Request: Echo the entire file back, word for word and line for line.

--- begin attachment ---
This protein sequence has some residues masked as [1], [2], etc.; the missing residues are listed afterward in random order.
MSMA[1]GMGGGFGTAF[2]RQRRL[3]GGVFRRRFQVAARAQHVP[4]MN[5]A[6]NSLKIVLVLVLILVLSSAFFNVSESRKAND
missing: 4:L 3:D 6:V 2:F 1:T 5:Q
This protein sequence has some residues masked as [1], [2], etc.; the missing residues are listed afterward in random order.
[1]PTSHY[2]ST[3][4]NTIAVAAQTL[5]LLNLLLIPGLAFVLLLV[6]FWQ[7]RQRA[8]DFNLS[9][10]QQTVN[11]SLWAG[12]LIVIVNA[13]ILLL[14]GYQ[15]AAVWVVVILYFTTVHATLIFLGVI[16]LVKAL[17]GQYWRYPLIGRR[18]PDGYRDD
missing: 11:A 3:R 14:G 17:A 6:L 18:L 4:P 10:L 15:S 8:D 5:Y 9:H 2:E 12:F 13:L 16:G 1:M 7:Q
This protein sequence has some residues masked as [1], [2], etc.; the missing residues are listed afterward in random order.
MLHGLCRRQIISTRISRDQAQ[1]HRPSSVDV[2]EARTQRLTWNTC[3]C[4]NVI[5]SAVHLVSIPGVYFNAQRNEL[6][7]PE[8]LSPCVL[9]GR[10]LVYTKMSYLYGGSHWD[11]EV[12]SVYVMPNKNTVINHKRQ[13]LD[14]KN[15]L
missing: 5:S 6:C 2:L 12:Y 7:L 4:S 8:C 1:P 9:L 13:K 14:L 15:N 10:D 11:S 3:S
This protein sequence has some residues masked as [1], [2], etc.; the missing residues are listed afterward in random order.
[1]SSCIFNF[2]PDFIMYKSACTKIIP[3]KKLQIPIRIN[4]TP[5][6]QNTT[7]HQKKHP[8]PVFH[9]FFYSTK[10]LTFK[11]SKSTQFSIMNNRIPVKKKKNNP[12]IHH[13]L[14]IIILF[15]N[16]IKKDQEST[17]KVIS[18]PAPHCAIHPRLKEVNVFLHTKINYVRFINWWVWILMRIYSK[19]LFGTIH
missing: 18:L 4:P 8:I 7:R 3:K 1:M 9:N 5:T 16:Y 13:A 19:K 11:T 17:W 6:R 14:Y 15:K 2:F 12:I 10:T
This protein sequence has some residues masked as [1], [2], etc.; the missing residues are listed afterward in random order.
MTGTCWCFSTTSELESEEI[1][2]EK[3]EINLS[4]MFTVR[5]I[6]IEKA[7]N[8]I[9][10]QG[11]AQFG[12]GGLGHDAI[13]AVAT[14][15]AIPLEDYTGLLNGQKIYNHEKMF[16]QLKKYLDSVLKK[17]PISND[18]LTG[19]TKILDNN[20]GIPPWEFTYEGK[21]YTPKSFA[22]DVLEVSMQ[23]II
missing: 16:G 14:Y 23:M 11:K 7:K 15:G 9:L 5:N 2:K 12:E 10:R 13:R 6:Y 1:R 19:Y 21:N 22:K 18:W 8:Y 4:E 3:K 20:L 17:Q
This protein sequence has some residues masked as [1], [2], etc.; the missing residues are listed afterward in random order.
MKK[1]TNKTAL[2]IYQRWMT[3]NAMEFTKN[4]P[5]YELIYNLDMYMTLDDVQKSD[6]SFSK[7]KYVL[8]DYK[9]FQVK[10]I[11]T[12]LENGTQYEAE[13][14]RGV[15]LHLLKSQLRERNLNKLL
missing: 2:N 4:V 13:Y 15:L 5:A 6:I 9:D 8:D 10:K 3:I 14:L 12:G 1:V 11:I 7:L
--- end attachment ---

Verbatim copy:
This protein sequence has some residues masked as [1], [2], etc.; the missing residues are listed afterward in random order.
MSMA[1]GMGGGFGTAF[2]RQRRL[3]GGVFRRRFQVAARAQHVP[4]MN[5]A[6]NSLKIVLVLVLILVLSSAFFNVSESRKAND
missing: 4:L 3:D 6:V 2:F 1:T 5:Q
This protein sequence has some residues masked as [1], [2], etc.; the missing residues are listed afterward in random order.
[1]PTSHY[2]ST[3][4]NTIAVAAQTL[5]LLNLLLIPGLAFVLLLV[6]FWQ[7]RQRA[8]DFNLS[9][10]QQTVN[11]SLWAG[12]LIVIVNA[13]ILLL[14]GYQ[15]AAVWVVVILYFTTVHATLIFLGVI[16]LVKAL[17]GQYWRYPLIGRR[18]PDGYRDD
missing: 11:A 3:R 14:G 17:A 6:L 18:L 4:P 10:L 15:S 8:D 5:Y 9:H 2:E 12:F 13:L 16:G 1:M 7:Q
This protein sequence has some residues masked as [1], [2], etc.; the missing residues are listed afterward in random order.
MLHGLCRRQIISTRISRDQAQ[1]HRPSSVDV[2]EARTQRLTWNTC[3]C[4]NVI[5]SAVHLVSIPGVYFNAQRNEL[6][7]PE[8]LSPCVL[9]GR[10]LVYTKMSYLYGGSHWD[11]EV[12]SVYVMPNKNTVINHKRQ[13]LD[14]KN[15]L
missing: 5:S 6:C 2:L 12:Y 7:L 4:S 8:C 1:P 9:L 13:K 14:L 15:N 10:D 11:S 3:S
This protein sequence has some residues masked as [1], [2], etc.; the missing residues are listed afterward in random order.
[1]SSCIFNF[2]PDFIMYKSACTKIIP[3]KKLQIPIRIN[4]TP[5][6]QNTT[7]HQKKHP[8]PVFH[9]FFYSTK[10]LTFK[11]SKSTQFSIMNNRIPVKKKKNNP[12]IHH[13]L[14]IIILF[15]N[16]IKKDQEST[17]KVIS[18]PAPHCAIHPRLKEVNVFLHTKINYVRFINWWVWILMRIYSK[19]LFGTIH
missing: 18:L 4:P 8:I 7:R 3:K 1:M 9:N 5:T 16:Y 13:A 19:K 11:T 17:W 6:R 14:Y 15:K 2:F 12:I 10:T
This protein sequence has some residues masked as [1], [2], etc.; the missing residues are listed afterward in random order.
MTGTCWCFSTTSELESEEI[1][2]EK[3]EINLS[4]MFTVR[5]I[6]IEKA[7]N[8]I[9][10]QG[11]AQFG[12]GGLGHDAI[13]AVAT[14][15]AIPLEDYTGLLNGQKIYNHEKMF[16]QLKKYLDSVLKK[17]PISND[18]LTG[19]TKILDNN[20]GIPPWEFTYEGK[21]YTPKSFA[22]DVLEVSMQ[23]II
missing: 16:G 14:Y 23:M 11:K 7:K 15:G 9:L 5:N 2:K 12:E 10:R 13:R 6:Y 1:R 19:Y 21:N 22:K 18:W 8:Y 4:E 3:K 20:L 17:Q
This protein sequence has some residues masked as [1], [2], etc.; the missing residues are listed afterward in random order.
MKK[1]TNKTAL[2]IYQRWMT[3]NAMEFTKN[4]P[5]YELIYNLDMYMTLDDVQKSD[6]SFSK[7]KYVL[8]DYK[9]FQVK[10]I[11]T[12]LENGTQYEAE[13][14]RGV[15]LHLLKSQLRERNLNKLL
missing: 2:N 4:V 13:Y 15:L 5:A 6:I 9:D 8:D 10:K 3:I 14:L 12:G 1:V 11:I 7:L